sample return needs to wait until new technology developments have
significantly cut the weight and cost of the mission -- as they already have
to a huge degree since the Seventies. (And, as Freeman Dyson says, this
kind of miniaturization can be done on unmanned space missions, but not on
manned ones -- unless you're a DC Comics character.)

        Second, Jayme Blaschke and I have talked optimistically -- and Scot
Stride pessimistically -- about the potential of the "Mars Scout" concept.
On pg. 24-25 of the IAA abstract collection, there is a detailed description
of a sensational-sounding JPL/Goddard mission that might combine a
surface-landed Mars Scout, a Mars reconaissance balloon, and a detailed
subsurface search for organic compounds -- all in a single Mars
Micromission(!):

        "A surface package including a miniaturized Gas Chromatograph/Mass
Spectrometer and a 1.2 meter drill would be delivered to the surface by a
solar-heated hot air balloon (known as a solar Montgolfiere). The balloon
system would be deployed about 8 km above the surface of Mars, whre it would
rapidly fill with Martian atmosphere and be heated quickly by the sun. The
combined buoyancy and parachute effects of the solar balloon result in a
surface package/airbag impact of about 9 m/sec -- less than half
Pathfinder's impact speed, and without Pathfinder's heavy, expensive
retrorocket landing system.

        "After delivery of the GCMS package to the surface, one option is to
allow the balloon to ascend, using solar heating, to as high as about 7 km
altitude, with imaging, magnetic and atmospheric data being taken by a small
science gondola for the remainder of the daylight hours. This would allow
the balloon to perform science measurements over many hundreds of kilometers
as it travels downwind.

        "Total atmospheric entry mass of this mission (including 30% payload
margin) is estimated to be 40-45 kg (with or without the post-landing
balloon mission), and it can fit as an Ariane 5 piggyback payload for a 2005
or 2007 launch.

        "The GCMS would obtain samples directly from the atmosphere at the
surface, and also from gases evolved from solid material collected from as
deep as 1.2 meters with a [Honeybee Robotics] drill. [Honeybee has already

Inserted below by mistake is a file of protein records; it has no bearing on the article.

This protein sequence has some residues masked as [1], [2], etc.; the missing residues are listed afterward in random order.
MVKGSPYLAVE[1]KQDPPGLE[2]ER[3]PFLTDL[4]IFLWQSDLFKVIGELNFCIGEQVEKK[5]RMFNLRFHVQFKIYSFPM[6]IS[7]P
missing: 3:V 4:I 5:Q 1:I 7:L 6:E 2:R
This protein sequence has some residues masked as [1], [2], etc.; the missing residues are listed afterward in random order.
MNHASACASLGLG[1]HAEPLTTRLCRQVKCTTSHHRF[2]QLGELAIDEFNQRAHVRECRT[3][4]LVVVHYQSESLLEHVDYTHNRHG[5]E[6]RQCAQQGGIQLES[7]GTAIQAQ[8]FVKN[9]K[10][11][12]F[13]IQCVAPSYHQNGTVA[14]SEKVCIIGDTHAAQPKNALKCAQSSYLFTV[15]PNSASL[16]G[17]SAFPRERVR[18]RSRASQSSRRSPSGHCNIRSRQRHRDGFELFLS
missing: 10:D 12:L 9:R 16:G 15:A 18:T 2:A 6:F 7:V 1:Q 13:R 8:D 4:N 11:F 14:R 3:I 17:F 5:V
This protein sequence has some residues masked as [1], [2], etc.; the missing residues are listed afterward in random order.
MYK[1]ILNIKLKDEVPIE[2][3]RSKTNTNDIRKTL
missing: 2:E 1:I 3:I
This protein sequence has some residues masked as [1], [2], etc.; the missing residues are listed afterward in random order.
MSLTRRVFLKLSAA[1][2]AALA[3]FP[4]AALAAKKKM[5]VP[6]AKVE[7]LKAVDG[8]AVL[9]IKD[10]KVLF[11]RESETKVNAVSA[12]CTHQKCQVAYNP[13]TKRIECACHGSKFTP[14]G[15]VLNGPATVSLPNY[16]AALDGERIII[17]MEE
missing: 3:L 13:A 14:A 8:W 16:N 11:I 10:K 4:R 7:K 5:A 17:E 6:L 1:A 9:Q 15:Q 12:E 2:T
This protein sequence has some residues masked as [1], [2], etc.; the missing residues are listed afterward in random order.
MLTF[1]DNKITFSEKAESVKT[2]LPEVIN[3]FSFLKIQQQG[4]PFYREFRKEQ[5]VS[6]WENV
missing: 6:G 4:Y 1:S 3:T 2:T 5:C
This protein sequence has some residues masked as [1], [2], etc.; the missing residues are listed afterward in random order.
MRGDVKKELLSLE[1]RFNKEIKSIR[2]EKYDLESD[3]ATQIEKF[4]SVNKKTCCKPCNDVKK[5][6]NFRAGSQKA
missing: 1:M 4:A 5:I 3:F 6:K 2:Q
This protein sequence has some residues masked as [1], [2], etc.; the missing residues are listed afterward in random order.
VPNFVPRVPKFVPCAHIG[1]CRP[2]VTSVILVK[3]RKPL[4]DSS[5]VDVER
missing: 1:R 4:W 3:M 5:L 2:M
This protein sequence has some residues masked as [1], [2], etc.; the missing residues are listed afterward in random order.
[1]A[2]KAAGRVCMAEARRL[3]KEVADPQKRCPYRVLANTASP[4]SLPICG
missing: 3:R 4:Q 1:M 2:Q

developed the lightweight drills planned for the Athena Mars rover and the
Champollion comet lander.] Compared to the Viking GCMS, the experiment
would obtain samples from a much greater depth, and would search for organic
molecules trapped in ancient stratified layers well below the oxidized
surface. The experiment would also measure trace atmospheric constituents,
and obtain precise isotope measurements of atmospheric noble gases and
elements.

        "The solar-powered Montgolfier balloon system has recently been
demonstrated in Earth's stratosphere at 33 km altitude (the 0.008 millibar
pressure level) as deployed from an entry-shaped vehicle while falling at 50
meters/sec on a parachute. The lightweight balloon requires about 2 minutes
to fill and an additional minute to attain fully heated buoyancy. The
landed GCMS/drill package would achieve all of its primary scientific
objectives in the first few hours. The maximum lifetime of the lander
experiments would not exceed several days, with the exception of an imaging
and weather station, which may be powered for about one month.

        "The GCMS would be a simplified version of the one on the Huygens
Titan probe, and would achieve substantial improvements in sensitivity and
precision in isotopic measurements compared to Viking's GCMS. The drill
would be similar to that developed for the Champollion comet lander, and it
has undergone testing on both loose and very hard materials."

        Sounds nice, no? I'll add only that JPL Technical Reports have
described detailed designs for a Mars solar hot-air balloon concept for 2 or
3 years now -- it can even be used for repeated landings and takeoffs, and
it seems to be somewhat lighter than a helium balloon.

                                                                Bruce Moomaw

Jayme Lynn Blaschke
_______________________
The Blaschke Home Realm
http://www.vvm.com/~caius

Blaschke Exotics
http://www.exoticdeer.org

==
You are subscribed to the Europa Icepick mailing list: europa@klx.com
Project information and list (un)subscribe info: http://klx.com/europa/



This archive was generated by hypermail 2b30 : Wed Mar 28 2001 - 16:07:53 PST